akihabara

22Jul06

After an easy shinkansen ride up to Tokyo, through which Jess remained rather passed out the entire time, we made our way to Sendagi where we met up with Tomo. Tomo very kindly let us rest up and refresh ourselves, and then we took off for Akihabara, a must see on Jess’s tourist agenda since he’s not only an anime fan, but also works in the videogame industry (where he was once able to use his mighty powers to connect me forever, in however minor a way, with the Star Trek universe).

Akihabara is a strange mix of tech-geek desire, cute and pornographic animation iconography, object fetishism (ranging from audiophile tube amps to obscure anime-derived figurines), the latest video entertainment, cosplay emporiums, video arcades, and the now ubiquitous Maid Kisa. As you walk through Akihabara you are barraged with the sonic detritus of video game parlors, street barkers hawking the latest electronic wares, touts of all sorts trying to get you to follow them to one popular maid café or another, and even the occasional street performer.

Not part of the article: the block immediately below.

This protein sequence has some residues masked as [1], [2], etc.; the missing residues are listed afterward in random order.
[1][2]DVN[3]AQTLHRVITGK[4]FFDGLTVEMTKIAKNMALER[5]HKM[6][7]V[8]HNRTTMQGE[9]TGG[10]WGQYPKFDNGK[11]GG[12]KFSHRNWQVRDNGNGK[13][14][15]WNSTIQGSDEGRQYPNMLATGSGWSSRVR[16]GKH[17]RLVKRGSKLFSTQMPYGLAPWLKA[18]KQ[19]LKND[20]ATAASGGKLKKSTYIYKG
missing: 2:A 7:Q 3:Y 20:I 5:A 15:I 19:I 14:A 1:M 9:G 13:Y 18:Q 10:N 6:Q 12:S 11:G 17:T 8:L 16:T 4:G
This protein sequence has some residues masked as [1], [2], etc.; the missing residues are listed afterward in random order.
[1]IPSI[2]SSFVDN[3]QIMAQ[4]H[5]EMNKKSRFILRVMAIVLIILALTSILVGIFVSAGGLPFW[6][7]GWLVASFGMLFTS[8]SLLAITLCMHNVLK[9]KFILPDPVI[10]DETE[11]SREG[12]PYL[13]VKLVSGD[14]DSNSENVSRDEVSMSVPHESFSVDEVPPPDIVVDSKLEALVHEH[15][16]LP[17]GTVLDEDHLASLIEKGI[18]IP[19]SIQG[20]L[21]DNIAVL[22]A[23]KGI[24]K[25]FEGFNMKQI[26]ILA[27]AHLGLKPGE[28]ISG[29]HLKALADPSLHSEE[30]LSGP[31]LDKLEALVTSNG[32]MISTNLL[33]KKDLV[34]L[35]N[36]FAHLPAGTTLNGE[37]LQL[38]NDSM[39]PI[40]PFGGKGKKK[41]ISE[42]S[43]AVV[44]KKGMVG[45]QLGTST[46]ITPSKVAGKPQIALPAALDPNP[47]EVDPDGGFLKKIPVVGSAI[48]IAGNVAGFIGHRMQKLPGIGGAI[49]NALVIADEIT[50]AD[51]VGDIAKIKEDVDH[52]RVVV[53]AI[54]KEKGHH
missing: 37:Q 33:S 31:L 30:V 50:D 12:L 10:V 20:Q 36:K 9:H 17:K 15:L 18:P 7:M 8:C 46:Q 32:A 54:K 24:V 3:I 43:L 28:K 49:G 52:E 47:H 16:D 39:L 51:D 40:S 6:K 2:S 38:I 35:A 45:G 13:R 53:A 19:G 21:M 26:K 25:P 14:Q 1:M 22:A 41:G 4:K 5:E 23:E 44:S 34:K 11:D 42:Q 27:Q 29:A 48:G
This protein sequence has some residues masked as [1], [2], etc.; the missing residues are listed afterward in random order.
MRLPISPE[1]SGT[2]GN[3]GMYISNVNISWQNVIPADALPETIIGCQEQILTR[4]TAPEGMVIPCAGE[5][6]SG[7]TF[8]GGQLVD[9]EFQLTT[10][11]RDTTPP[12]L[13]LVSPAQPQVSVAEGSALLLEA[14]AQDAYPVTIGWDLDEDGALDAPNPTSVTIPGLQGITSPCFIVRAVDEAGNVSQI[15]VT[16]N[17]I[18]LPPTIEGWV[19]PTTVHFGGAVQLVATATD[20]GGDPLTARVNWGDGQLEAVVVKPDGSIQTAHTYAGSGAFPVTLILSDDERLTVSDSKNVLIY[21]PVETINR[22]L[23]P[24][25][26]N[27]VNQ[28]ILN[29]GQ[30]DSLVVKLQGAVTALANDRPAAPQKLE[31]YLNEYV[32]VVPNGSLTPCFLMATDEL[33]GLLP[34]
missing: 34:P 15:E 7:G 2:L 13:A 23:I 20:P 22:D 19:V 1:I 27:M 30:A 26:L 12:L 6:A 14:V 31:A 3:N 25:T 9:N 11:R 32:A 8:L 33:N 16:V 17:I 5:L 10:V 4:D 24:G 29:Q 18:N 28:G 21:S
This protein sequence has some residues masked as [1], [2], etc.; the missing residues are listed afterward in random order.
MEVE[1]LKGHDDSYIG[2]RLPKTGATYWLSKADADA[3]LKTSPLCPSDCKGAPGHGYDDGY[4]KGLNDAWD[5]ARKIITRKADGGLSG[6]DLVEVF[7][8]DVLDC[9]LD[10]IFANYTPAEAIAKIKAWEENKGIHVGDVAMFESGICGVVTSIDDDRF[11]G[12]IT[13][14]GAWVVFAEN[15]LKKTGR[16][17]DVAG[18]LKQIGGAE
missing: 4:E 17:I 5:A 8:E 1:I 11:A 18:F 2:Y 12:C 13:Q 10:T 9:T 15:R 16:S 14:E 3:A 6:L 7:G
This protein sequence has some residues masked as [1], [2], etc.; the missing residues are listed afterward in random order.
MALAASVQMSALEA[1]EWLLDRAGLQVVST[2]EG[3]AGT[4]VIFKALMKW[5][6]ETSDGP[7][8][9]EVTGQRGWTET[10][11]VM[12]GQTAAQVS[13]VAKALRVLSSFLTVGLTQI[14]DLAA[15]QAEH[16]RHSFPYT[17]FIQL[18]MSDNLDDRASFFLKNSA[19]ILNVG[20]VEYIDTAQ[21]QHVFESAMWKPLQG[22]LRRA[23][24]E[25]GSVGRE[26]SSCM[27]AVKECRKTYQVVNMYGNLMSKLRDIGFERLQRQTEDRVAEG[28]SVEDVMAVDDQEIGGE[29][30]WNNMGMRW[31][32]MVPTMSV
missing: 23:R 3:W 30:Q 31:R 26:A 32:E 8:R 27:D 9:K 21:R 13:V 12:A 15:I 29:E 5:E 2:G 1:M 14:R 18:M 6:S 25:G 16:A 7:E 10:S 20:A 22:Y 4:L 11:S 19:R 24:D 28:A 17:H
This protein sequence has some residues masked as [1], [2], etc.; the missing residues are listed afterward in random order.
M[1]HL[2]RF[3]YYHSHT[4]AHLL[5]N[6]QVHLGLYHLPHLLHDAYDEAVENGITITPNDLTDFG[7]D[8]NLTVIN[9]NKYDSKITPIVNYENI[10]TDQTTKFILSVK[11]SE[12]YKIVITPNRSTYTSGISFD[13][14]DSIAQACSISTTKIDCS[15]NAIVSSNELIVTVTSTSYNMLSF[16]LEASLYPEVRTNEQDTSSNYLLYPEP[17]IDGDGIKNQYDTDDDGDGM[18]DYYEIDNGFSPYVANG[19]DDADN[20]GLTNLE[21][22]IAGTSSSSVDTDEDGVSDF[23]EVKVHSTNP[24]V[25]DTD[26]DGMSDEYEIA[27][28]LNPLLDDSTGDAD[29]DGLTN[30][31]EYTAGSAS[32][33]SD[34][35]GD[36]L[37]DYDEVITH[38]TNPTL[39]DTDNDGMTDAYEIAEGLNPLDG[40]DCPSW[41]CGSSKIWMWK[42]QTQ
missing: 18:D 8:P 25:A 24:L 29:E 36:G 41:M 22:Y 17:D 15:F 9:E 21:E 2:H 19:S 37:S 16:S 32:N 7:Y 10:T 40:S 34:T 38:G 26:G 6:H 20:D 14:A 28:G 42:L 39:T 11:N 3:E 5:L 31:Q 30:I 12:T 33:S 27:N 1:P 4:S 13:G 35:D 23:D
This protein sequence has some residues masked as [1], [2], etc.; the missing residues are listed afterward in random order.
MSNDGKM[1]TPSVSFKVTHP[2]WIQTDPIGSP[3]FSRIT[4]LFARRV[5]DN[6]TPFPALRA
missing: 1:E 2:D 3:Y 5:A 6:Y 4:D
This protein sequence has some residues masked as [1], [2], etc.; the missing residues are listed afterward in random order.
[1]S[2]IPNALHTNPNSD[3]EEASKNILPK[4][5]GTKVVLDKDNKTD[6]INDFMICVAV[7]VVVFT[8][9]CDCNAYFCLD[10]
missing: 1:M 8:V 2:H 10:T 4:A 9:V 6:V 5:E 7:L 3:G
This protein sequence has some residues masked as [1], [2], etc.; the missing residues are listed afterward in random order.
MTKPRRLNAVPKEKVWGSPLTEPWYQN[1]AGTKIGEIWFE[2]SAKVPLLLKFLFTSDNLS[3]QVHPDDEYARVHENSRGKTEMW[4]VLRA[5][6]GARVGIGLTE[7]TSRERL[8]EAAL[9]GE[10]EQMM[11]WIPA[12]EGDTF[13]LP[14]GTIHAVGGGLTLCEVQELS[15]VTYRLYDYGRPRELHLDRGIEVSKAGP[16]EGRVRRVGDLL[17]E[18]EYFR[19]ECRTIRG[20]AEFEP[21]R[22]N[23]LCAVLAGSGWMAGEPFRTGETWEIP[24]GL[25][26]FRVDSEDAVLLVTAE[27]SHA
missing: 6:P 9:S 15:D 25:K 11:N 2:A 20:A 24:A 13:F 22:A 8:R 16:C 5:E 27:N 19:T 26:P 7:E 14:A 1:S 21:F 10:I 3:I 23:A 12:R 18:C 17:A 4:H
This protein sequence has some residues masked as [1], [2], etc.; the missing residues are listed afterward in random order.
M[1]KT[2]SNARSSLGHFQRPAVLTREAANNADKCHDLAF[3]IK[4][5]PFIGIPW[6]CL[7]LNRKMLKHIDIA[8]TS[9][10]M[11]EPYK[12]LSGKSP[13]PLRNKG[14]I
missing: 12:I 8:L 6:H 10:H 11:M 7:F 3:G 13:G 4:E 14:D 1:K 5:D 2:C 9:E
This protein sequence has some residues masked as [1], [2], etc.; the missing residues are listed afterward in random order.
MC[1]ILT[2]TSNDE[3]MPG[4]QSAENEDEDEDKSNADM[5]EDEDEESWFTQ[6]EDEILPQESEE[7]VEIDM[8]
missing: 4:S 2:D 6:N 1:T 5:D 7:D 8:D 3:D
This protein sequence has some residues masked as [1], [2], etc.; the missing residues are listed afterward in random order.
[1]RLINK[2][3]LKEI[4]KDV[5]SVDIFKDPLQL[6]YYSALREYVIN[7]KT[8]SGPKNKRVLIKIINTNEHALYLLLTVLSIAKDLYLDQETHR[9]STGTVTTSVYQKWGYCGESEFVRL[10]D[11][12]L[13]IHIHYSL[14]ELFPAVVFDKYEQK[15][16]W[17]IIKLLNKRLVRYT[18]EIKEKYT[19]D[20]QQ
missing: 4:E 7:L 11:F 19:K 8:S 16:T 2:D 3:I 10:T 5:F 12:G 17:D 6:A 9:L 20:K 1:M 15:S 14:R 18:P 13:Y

Our first stop was a quasi-militaristic store selling reproduction guns that shoot small, plastic balls instead of bullets. Paint ball guns are banned in Japan — as are actual guns, of course — so weapons enthusiasts are forced to buy incredibly elaborate and realistic-looking reproductions that are actually more harmless than a Daisy air rifle. Of course, this kind of fascination with military equipment is simply another example of otaku culture. While otaku are usually associated with an obsession for anime and manga, the category can actually be extended to any form of “mania” (the standard Japanese term for anyone with an overdeveloped fascination for any particular thing — in my case that would be audio equipment, cameras, weird music, and comic books, though my comparative level of otaku-ness is relatively low).